The beef was grilled superbly, the patties were the perfect thickness, and the caramelized onions were one of the better touches to a burger I have had recently.  

It started well, it finished well, and I didn't feel bad at all about the eight bucks I shelled out on it.  

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Friday, March 19, 2010

The Paris Hilton Burger: Hop Valley Brewing Co.

One of the things that our culture invariably appreciates is a story outlining a successful journey from humble roots.  Everyone loves the stories of Henry Ford, Ray Croc, and Oprah Winfrey: people who started from nothing, and wound up conquering the world.  Conversely, we tend to have disdain for the Paris Hiltons of the world: folks who had the good life handed to them, and just don’t seem to have any appreciation it.

It is in between those two models that our dream, the ‘American Dream,’ lays.  It is a model that includes sundry middle variables, and two constants at its extremities: a paupers starting line, and a white picket finish line. 

The cliché is present everywhere in our society: at the Oscars, in hip hop music, in some of our most celebrated films. 

We have the same expectation for our restaurants.  Whether it’s a big chain of restaurants, or a single well-established restaurant, we want to see a big picture in the lobby showing the dinky little first iteration of the chain, or the old unpolished building that the restaurant used to reside in.  It’s a credibility thing.  

Hop Valley Brewing is not that type of place; I hadn't even heard of it the first time I went in.  It is like aliens dropped the place off in the middle of the night, all shiny, with an extensive menu, giant selection of microbrews and four big ol’ fermenters. 

I have to admit, it doesn’t seem right to me.  It has no history, no background story detailing its ugly little shack where its college student owners brewed their first amber ale kit.  No doubt the owners have their own little humble beginning story, but as far as I know, Phil Knight anonymously funded the restaurant.  It lacks a feeling of authenticity. 

Those of you who have been to HV, know exactly what I'm talking about.  When you walk in to the main lobby, the place feels distinctly like a chain.  There is no dusty decorations that are sitting around simply because they have been around for years and years.  All the servers are in uniform, and the tables and chairs all look the same as the other tables and chairs: no chance this place is a small town start-up.

That said, I heard the restaurant had an awesome happy-hour burger, so I decided to check it out.

The entire happy hour menu at HV, which is available every weekday from 3 - 6, is actually pretty awesome, at least on paper.  None of the food is more than four bucks, and all the HV brews are $3.25.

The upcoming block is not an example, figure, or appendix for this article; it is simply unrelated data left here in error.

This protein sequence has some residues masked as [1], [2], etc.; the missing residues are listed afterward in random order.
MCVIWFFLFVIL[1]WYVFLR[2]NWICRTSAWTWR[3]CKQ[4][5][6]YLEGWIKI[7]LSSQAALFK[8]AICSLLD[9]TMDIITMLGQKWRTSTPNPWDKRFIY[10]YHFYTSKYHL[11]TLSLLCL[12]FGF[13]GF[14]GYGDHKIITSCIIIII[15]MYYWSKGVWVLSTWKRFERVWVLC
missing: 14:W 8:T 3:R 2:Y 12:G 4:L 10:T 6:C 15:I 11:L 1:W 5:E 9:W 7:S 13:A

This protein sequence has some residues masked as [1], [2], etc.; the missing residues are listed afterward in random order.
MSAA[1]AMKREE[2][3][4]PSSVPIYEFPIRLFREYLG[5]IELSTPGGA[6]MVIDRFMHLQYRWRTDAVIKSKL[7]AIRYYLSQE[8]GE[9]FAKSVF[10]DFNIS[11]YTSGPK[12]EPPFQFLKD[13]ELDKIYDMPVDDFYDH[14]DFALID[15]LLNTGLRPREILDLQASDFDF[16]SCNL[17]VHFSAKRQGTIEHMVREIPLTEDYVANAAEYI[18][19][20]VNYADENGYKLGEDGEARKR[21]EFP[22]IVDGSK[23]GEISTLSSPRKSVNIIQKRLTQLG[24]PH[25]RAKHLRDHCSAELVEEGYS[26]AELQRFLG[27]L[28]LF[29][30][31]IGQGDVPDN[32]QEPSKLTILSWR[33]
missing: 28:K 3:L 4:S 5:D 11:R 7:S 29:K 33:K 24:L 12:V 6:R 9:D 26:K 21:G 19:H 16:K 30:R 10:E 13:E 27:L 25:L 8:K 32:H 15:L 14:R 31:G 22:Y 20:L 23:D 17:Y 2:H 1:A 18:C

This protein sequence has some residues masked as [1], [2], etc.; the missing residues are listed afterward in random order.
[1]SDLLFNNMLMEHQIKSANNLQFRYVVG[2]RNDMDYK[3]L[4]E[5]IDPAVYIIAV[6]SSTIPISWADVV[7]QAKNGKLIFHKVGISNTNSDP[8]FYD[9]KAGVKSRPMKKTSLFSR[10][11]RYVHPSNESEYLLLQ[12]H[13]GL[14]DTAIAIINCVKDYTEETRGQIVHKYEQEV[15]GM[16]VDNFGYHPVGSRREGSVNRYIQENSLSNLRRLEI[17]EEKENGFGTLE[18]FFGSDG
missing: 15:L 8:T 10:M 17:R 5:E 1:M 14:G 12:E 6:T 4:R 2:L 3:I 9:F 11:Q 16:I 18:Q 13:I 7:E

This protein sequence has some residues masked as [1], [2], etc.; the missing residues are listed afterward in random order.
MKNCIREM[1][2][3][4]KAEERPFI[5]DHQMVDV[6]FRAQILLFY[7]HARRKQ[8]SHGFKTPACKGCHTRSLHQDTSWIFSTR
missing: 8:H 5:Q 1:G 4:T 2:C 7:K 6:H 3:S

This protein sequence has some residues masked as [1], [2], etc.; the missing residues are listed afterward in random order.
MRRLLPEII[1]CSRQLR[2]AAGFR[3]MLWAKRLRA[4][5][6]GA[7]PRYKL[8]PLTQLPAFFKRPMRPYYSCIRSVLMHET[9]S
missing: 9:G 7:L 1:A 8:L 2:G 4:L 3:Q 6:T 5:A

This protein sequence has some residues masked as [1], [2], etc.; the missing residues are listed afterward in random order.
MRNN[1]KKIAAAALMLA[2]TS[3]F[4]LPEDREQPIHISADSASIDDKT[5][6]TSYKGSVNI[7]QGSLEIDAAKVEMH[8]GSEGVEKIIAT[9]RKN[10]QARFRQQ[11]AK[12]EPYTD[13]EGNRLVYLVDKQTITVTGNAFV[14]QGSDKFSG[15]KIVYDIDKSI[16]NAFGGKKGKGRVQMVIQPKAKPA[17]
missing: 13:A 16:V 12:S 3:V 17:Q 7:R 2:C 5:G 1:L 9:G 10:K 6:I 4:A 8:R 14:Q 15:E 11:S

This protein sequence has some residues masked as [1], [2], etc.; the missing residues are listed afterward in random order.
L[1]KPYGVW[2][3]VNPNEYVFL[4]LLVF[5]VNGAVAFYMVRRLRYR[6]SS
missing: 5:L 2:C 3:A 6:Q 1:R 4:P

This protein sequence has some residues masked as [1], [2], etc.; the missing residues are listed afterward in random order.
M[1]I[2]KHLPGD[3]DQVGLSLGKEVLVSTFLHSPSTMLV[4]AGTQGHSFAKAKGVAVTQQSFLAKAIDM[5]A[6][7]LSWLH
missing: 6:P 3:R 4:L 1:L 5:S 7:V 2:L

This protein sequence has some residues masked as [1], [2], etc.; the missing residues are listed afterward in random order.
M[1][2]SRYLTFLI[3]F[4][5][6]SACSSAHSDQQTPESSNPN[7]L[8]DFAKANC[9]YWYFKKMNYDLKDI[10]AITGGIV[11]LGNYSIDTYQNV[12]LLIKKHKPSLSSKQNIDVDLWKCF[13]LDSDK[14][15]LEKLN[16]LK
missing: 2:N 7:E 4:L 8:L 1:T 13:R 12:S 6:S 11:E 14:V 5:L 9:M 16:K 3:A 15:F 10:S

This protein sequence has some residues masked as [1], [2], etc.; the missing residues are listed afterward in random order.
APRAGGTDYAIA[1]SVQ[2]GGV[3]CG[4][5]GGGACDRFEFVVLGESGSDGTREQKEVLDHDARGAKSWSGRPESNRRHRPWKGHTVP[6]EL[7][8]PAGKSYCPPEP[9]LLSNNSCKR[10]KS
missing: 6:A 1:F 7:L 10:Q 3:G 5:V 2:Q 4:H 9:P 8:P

The happy hour burger is a 1/3 lb. burger with fries, and will cost you $3.95.  The beef was the thing that really intrigued me about the burger; they claim it is a house beef, "seasoned with bacon, smoked, & grilled to order."  

Did I mention that the burger comes with fries, and doesn't even cost 4 bucks?  Did anyone hear the part about beef "seasoned with bacon"?  What could go wrong?

Upon ordering the burger, the server asked me how I wanted it cooked, and I asked for medium-rare.  At this point she mentioned to me that because the burger was smoked, it typically comes out pink no matter how you order it.  I thought little  of the comment at the moment; first, I know smoked beef stays pink, and second... I didn't order it well done, so how was the fact going to affect me?  Well, when the burger came out, it became clear why she said something; my burger was well-done, and, of course still pink.  

So, what happened? Does the server mention the whole smoked-stays-pink thing to everyone, because she is going to just order it well-done, or does she mention it because no matter how she orders it the kitchen is going to cook it well-done?  

Either way, someone screwed up, but hey, did I mention the burger doesn't even cost 4 bucks?

even well done, the beef was tasty, the taste of bacon was subtle, but definitely there, and the smoking process makes the burger unique enough that it isn't just any other pub burger.  

The burger comes out with a steamy plate of handcut looking fries, that are according to the server not made in house, but still very tasty: the type of fries that you dip in ranch.  The bun is totally edible, but nothing special.  

The bottom line is that for the cost this burger is amazing.  At eight bucks, I might be disappointed, but for $3.95 who could be upset?  I give Hop Valley my recommendation, even though there is no backstory.  It is clear that they have worked very hard to make a vision come true, and can you really fault them for making it happen with enough money to do it all polished and shiny?  Hop Valley still has an uphill battle to go to make its restaurant feel like a well oiled machine, but in the meantime they have cheap eats, decent beer and a pretty building.